Finally in the news an alarming item that is drawing some conflict out of previous reports on child abuse. For the last 10 years or so, social services have being continually reporting that child abuse cases are on the decline. We have all been counting this a great public health win! However, Yale University went out and looked at the types of injuries and reports of injuries being sent in by emergency departments related to children and what they found was that the most serious forms of child abuse are actually on the rise. In some cases increasing nearly 10%.
Rising or Falling Child Abuse?
Which statistic is right? Is child abuse on the decline or worse, is child abuse rising? There are a couple of things that this report is looking at that may point to why there is a discrepancy. First the authors were looking only at severe forms of child abuse reported to emergency departments and hospitals. The study didn’t account for milder reports that never made it to the emergency room.
Second, maybe there’s a change in the way that social services are reporting child abuse. There’s a lot of different things that need to be looked at here. This conflicting study just tells us that we need to get some more data points before we can really understand what’s going on with child abuse.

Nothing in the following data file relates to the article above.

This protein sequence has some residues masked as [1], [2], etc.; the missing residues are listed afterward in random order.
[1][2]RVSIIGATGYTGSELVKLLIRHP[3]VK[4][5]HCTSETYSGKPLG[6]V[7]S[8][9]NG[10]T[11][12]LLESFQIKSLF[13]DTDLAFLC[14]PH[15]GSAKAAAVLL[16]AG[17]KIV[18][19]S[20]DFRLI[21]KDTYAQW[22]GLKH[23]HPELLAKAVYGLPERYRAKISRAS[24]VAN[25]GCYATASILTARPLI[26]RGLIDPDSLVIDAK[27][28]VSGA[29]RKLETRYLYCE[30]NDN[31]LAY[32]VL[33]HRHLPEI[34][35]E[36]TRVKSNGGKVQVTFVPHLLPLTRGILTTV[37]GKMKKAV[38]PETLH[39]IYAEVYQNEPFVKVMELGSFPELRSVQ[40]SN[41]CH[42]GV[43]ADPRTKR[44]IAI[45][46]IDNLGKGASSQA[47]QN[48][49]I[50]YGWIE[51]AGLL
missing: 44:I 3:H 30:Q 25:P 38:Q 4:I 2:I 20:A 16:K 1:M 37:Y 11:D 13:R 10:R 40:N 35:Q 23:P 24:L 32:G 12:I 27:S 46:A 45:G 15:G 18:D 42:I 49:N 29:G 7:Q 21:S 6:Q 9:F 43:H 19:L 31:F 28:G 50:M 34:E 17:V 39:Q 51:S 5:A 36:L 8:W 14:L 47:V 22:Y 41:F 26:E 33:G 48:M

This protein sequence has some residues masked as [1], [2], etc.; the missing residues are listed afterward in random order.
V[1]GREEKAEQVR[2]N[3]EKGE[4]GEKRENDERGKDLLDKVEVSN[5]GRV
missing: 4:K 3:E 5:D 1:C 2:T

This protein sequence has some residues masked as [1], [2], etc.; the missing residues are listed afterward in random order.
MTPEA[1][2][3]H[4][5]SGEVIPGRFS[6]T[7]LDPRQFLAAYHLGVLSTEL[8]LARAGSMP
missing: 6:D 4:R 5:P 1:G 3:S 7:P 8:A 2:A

EMS on Front Lines of Child Abuse
The reason I bring this up to you here on the MedicCast is that we are often on the front lines when child abuse occurs. We’re the ones that are dealing with that child with the greenstick fracture or the child with the head injury. All of these things that we see firsthand are important facts. We need to be good documentarians and good people at reporting on what we see on scene in the patient’s home. Reporting on the visible demeanor of the parents and things like that.
We need to make sure you are catching things on the scene and reporting them appropriately. Let’s keep our eyes open for signs of abuse when were out there on the road. Maybe we can nip this in the bud.
Find the links for this news item and the additional resources from the MedicCast episode tip of the week – Hydrocarbon Toxicity and Episode 304 of the MedicCast.